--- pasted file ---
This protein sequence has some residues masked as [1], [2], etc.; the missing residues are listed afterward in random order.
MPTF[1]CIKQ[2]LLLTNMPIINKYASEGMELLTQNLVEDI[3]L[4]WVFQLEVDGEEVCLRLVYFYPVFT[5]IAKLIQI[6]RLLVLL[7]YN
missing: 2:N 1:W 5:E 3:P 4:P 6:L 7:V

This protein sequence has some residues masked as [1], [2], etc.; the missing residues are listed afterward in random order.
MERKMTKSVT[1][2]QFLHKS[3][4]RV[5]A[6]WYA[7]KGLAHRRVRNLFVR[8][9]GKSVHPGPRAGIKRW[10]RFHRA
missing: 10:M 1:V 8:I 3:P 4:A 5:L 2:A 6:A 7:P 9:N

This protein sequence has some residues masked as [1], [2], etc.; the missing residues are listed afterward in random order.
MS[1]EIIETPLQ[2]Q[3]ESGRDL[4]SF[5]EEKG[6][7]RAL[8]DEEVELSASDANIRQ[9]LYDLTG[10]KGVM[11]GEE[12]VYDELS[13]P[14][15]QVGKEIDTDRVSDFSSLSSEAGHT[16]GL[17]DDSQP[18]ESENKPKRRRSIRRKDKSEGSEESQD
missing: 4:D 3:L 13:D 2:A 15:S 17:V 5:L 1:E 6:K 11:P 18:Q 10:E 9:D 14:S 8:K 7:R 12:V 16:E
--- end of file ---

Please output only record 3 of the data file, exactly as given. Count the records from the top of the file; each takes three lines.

This protein sequence has some residues masked as [1], [2], etc.; the missing residues are listed afterward in random order.
MS[1]EIIETPLQ[2]Q[3]ESGRDL[4]SF[5]EEKG[6][7]RAL[8]DEEVELSASDANIRQ[9]LYDLTG[10]KGVM[11]GEE[12]VYDELS[13]P[14][15]QVGKEIDTDRVSDFSSLSSEAGHT[16]GL[17]DDSQP[18]ESENKPKRRRSIRRKDKSEGSEESQD
missing: 4:D 3:L 13:D 2:A 15:S 17:V 5:L 1:E 6:K 11:P 18:Q 10:E 9:D 14:S 8:K 7:R 12:V 16:E